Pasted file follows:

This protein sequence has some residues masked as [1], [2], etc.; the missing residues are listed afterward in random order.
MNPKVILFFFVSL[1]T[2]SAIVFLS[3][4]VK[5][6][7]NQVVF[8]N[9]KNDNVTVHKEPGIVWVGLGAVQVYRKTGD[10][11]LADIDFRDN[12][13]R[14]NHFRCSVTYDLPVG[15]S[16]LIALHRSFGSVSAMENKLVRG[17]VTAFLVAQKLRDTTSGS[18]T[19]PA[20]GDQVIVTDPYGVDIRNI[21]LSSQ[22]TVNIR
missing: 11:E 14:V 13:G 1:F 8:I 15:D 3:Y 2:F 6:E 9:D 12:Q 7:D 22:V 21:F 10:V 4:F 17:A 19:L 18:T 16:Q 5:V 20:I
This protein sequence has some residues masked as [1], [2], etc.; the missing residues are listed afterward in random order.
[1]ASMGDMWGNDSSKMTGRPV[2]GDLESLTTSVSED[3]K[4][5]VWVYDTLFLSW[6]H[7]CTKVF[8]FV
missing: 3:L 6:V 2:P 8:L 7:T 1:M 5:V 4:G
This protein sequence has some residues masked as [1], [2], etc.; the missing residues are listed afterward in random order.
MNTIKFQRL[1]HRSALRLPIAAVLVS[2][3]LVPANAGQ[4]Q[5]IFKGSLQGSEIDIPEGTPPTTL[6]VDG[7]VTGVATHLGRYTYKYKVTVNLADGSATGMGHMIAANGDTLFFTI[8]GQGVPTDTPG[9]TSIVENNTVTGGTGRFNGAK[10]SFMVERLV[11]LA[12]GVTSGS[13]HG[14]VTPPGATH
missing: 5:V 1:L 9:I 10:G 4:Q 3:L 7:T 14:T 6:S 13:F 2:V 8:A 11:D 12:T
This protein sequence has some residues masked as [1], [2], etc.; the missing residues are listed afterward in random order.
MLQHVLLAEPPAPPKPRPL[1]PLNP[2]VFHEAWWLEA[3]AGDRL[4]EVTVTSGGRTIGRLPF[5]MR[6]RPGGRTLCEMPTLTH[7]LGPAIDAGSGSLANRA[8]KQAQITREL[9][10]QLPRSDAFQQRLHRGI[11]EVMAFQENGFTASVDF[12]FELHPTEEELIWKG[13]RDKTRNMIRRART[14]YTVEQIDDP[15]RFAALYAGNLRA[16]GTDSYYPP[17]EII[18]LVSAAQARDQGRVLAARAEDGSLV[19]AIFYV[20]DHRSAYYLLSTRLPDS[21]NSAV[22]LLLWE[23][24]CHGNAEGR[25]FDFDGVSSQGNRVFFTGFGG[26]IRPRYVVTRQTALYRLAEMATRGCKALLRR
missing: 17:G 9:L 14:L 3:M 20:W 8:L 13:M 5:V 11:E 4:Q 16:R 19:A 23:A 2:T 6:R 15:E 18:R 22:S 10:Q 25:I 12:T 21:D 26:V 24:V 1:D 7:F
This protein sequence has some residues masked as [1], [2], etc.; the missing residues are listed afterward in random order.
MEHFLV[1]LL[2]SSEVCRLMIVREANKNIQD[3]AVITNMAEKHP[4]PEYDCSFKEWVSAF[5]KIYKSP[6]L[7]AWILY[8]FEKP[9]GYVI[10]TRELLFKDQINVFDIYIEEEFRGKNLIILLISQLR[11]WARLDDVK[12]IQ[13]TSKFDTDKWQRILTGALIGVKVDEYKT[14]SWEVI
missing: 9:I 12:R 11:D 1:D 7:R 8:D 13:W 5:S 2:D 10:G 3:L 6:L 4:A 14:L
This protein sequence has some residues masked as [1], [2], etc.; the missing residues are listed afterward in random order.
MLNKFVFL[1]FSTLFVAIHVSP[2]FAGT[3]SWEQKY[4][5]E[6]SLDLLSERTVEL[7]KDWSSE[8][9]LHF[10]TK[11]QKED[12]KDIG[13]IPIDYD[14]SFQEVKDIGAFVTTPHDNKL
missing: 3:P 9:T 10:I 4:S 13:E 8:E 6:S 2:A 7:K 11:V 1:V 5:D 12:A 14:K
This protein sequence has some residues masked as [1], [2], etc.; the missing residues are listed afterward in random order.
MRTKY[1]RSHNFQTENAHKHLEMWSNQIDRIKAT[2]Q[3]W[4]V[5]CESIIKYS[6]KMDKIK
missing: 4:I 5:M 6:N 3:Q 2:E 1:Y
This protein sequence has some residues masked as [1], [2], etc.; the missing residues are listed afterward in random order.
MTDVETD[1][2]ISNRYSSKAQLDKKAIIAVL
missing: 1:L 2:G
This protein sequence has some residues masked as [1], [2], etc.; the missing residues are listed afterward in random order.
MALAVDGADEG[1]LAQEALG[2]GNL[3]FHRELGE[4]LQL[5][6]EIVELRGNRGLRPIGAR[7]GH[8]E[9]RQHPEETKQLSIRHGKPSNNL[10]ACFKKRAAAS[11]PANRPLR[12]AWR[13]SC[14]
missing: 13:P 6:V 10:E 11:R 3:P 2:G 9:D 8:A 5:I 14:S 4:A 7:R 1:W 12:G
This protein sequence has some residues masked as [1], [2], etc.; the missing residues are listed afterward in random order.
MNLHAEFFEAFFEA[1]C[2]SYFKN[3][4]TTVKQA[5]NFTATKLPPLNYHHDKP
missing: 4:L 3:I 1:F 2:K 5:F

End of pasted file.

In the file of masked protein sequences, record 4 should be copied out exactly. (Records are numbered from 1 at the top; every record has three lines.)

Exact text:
This protein sequence has some residues masked as [1], [2], etc.; the missing residues are listed afterward in random order.
MLQHVLLAEPPAPPKPRPL[1]PLNP[2]VFHEAWWLEA[3]AGDRL[4]EVTVTSGGRTIGRLPF[5]MR[6]RPGGRTLCEMPTLTH[7]LGPAIDAGSGSLANRA[8]KQAQITREL[9][10]QLPRSDAFQQRLHRGI[11]EVMAFQENGFTASVDF[12]FELHPTEEELIWKG[13]RDKTRNMIRRART[14]YTVEQIDDP[15]RFAALYAGNLRA[16]GTDSYYPP[17]EII[18]LVSAAQARDQGRVLAARAEDGSLV[19]AIFYV[20]DHRSAYYLLSTRLPDS[21]NSAV[22]LLLWE[23][24]CHGNAEGR[25]FDFDGVSSQGNRVFFTGFGG[26]IRPRYVVTRQTALYRLAEMATRGCKALLRR
missing: 17:G 9:L 14:L 3:M 20:W 8:L 13:M 5:V 11:E 4:Q 16:R 19:A 23:A 2:T 6:R 15:E 18:R 22:S 10:Q 25:I 12:T 21:D 26:V 24:V 1:D 7:F